So you just picked up a phone off the street. It looks a bit battered, but you know that the owner needs it back. You try to open it to figure out the identity of the owner. You just want to give the phone back. You never expected to get sucked into a creepy conspiracy where every single decision literally means life or death. Welcome to Sara is Missing.
The thing I enjoyed most about Sara is Missing is that the game happens in the user interface of the aforementioned Sara’s phone, so if you have the mobile version, the phone that you’re playing it on is the experience. It’s such a simple premise for an augmented reality game, I’m surprised that I haven’t seen any other game use this particular format before.
I won’t spoil much for you, but in your quest to look for Sara, you’ll have to tinker with her phone, recovering corrupted data, reading her conversations, and generally piecing her life together, you’ll get sucked in deeper and deeper into whatever trouble she’s gotten herself in. It’s full of jumpscares, cleverly using familiar notifications and vibrations to create a feeling of unsettling dread.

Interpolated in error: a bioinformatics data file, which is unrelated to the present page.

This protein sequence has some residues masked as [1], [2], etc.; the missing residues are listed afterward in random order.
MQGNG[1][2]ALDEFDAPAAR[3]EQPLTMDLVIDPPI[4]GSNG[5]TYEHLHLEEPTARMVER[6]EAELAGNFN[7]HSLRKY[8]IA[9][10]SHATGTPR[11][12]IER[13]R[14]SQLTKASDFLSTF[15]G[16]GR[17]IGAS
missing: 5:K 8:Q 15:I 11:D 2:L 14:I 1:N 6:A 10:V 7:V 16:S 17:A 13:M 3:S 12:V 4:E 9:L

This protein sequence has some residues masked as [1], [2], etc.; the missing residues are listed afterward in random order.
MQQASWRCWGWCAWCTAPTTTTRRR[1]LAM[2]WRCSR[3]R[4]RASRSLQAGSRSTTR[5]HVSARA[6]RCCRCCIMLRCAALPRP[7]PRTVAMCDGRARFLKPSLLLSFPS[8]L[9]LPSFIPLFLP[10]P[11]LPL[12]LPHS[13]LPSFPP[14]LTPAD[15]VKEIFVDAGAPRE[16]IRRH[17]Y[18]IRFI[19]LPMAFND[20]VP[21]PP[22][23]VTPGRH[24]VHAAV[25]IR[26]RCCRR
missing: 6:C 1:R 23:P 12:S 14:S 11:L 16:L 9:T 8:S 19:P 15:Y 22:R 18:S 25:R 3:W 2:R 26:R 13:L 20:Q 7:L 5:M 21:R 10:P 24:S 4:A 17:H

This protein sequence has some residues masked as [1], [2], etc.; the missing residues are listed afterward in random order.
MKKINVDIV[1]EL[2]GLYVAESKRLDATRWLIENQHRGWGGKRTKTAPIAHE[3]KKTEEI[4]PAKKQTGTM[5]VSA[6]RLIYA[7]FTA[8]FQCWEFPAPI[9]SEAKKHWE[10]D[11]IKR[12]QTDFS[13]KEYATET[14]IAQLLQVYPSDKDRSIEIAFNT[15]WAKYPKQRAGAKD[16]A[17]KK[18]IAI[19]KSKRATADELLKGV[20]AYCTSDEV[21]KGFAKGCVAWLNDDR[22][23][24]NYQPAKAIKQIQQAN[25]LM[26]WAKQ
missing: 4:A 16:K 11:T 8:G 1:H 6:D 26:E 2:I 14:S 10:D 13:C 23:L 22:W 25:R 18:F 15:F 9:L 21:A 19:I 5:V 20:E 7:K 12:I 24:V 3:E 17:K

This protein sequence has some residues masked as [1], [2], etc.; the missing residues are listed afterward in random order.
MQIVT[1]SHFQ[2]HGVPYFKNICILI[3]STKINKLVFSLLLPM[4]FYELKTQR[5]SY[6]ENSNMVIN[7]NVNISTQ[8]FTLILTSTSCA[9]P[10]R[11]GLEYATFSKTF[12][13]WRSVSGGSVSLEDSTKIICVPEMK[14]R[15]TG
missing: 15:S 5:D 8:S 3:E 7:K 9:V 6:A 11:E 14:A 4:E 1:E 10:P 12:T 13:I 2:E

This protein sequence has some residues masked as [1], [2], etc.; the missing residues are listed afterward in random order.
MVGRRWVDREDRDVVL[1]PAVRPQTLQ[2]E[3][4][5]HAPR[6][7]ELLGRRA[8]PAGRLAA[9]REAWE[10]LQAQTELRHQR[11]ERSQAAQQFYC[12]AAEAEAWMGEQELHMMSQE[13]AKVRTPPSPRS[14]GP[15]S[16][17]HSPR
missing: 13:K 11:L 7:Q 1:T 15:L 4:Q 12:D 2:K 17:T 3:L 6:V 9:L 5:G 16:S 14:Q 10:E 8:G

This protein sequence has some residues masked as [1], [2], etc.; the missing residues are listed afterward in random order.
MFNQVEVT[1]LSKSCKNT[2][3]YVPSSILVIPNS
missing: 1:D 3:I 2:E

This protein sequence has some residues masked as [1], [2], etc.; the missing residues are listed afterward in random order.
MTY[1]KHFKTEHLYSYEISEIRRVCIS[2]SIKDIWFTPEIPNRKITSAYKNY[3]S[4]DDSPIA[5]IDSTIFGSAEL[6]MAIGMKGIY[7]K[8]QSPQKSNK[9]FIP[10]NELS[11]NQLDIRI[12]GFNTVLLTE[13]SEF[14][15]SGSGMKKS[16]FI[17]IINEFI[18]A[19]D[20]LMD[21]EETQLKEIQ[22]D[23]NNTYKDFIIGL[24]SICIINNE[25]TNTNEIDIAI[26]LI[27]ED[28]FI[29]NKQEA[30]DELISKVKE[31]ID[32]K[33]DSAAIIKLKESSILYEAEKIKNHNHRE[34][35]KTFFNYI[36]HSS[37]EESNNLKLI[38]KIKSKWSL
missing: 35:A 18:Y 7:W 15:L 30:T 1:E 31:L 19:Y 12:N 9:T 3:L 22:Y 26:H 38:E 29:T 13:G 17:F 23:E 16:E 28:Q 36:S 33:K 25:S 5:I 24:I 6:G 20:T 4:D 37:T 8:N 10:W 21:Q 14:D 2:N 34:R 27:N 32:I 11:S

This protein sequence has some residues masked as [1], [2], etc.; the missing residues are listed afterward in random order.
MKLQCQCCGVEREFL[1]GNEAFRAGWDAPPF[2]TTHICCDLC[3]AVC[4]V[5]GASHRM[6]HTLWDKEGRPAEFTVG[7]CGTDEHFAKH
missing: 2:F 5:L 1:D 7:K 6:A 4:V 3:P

The fact that the entire game happens on the screen of a simulated phone makes the entire feeling of dread even more of an astounding achievement, if you ask me. Developer Monsoon Lab did a great job keeping the suspense throughout. There was a task where I had to go through the photo gallery. I actually dreaded going through each one of the pictures because of what I might find there.
Of course being a mobile game, it’s also limited. It’s essentially a choose your own adventure-type thing, and your choices are usually few. It’s not a bad thing, really. I just hope future games using this format can expand and have a little more options.
Another thing: this game is short. It took me a total of two hours to finish this, and it abruptly ends just when the game was starting to get interesting. I hope that we get a sequel, chapter 2, or something – just expand the game. I want more.
Sara is Missing is available on Monsoon Lab’s Itch. You can get it for free on Android, iOS, and surprisingly, Windows.
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